Mrs. Lincoln's Rival is based upon real historical characters (for the most part). The main protagonist is Kate Chase, one of the leading society hostesses in Washington in the years preceding the Civil War. Her father, Salmon P. Chase, was an accomplished politician who tried on several occasions to become president, but he was never able to clinch the nomination. Kate is the consummate politician herself, though she does so in the ways afforded to women of the time period. She was a beautiful, witty, accomplished intellectual who with single minded tenacity,
|Kate Chase in 1861|
The novel itself is fast paced and slow in turns. The first fifty pages dragged along in attempt to bring the reader up to speed on Kate's past. Often the narrative was bogged down with tedious political maneuverings and play-by-plays of daily events. Still, I found myself staying up well past by bedtime on many occasions.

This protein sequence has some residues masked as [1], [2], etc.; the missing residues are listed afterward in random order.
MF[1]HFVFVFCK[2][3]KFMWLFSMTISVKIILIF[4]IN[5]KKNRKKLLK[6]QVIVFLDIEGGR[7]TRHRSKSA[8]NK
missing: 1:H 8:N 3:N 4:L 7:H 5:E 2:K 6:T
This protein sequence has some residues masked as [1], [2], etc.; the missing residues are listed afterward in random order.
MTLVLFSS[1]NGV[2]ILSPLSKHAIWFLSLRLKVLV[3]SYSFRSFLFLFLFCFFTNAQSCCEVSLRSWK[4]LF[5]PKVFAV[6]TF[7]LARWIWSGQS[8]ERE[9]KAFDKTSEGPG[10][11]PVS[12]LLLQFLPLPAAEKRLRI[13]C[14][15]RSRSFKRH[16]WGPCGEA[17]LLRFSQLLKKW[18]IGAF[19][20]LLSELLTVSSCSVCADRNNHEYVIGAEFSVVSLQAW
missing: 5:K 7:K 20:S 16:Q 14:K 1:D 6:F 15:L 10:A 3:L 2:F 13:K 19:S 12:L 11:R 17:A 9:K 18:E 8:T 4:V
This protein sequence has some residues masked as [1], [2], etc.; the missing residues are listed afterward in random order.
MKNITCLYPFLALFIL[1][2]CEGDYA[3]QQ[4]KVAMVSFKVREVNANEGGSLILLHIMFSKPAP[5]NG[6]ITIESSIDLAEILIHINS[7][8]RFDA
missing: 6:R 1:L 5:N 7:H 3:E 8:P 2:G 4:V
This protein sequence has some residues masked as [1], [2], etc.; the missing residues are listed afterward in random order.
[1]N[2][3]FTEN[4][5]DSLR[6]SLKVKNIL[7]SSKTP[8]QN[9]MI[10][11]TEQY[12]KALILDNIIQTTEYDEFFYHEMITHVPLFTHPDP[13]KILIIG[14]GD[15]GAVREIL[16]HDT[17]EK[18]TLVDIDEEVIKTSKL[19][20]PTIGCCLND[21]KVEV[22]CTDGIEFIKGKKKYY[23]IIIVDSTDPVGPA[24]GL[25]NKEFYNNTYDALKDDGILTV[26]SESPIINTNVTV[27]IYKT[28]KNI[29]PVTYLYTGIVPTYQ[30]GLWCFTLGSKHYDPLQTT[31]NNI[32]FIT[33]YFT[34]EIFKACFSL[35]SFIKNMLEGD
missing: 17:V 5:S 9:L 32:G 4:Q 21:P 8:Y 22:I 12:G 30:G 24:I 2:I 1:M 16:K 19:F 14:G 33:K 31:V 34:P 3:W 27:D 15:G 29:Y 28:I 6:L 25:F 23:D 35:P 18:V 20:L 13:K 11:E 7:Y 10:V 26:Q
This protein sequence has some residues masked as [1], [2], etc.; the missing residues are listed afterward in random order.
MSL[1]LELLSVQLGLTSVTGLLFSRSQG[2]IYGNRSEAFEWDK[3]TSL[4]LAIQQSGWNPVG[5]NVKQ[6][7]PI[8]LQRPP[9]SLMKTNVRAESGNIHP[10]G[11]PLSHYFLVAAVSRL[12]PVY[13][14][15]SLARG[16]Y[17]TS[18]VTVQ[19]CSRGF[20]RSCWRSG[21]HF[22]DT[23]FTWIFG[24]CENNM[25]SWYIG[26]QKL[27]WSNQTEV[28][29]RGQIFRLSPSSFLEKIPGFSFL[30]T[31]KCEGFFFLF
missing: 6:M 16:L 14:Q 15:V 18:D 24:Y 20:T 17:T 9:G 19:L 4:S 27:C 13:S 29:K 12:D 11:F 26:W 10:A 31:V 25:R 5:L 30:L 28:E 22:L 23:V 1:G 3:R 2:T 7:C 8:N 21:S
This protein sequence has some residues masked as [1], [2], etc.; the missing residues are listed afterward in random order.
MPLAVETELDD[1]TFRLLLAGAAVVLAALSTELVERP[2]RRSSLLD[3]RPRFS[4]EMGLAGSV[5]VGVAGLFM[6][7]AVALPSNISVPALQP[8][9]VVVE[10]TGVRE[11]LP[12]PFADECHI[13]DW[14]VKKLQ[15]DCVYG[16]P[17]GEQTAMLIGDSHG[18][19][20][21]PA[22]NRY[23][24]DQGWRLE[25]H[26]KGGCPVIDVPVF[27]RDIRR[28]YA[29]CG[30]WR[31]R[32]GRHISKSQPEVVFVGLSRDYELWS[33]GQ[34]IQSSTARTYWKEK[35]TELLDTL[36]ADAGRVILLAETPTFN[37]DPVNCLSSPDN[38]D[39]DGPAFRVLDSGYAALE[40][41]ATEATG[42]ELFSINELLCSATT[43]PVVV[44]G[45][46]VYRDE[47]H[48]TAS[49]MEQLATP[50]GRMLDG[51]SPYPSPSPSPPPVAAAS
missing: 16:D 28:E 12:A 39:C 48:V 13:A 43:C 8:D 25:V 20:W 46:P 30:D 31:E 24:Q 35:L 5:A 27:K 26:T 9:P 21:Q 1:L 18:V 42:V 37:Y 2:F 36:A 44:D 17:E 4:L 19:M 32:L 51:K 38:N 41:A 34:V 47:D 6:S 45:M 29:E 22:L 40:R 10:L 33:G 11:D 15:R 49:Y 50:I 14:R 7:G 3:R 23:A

As the ending played out, I found myself wondering why the book was even called Mrs. Lincoln's Rival as the lady in question rarely appears throughout the novel. She is much talked about, and Kate was clearly her rival in the social world of Washington, but to name the entire novel after a trumped up rivalry was a bit of a stretch. The novel could have stood along on Kate's merits. Nonetheless, I thoroughly enjoyed the novel (even if the Civil War was forced into the background and was rather sanitized in its depiction) and recommend it to lovers of American and women's history.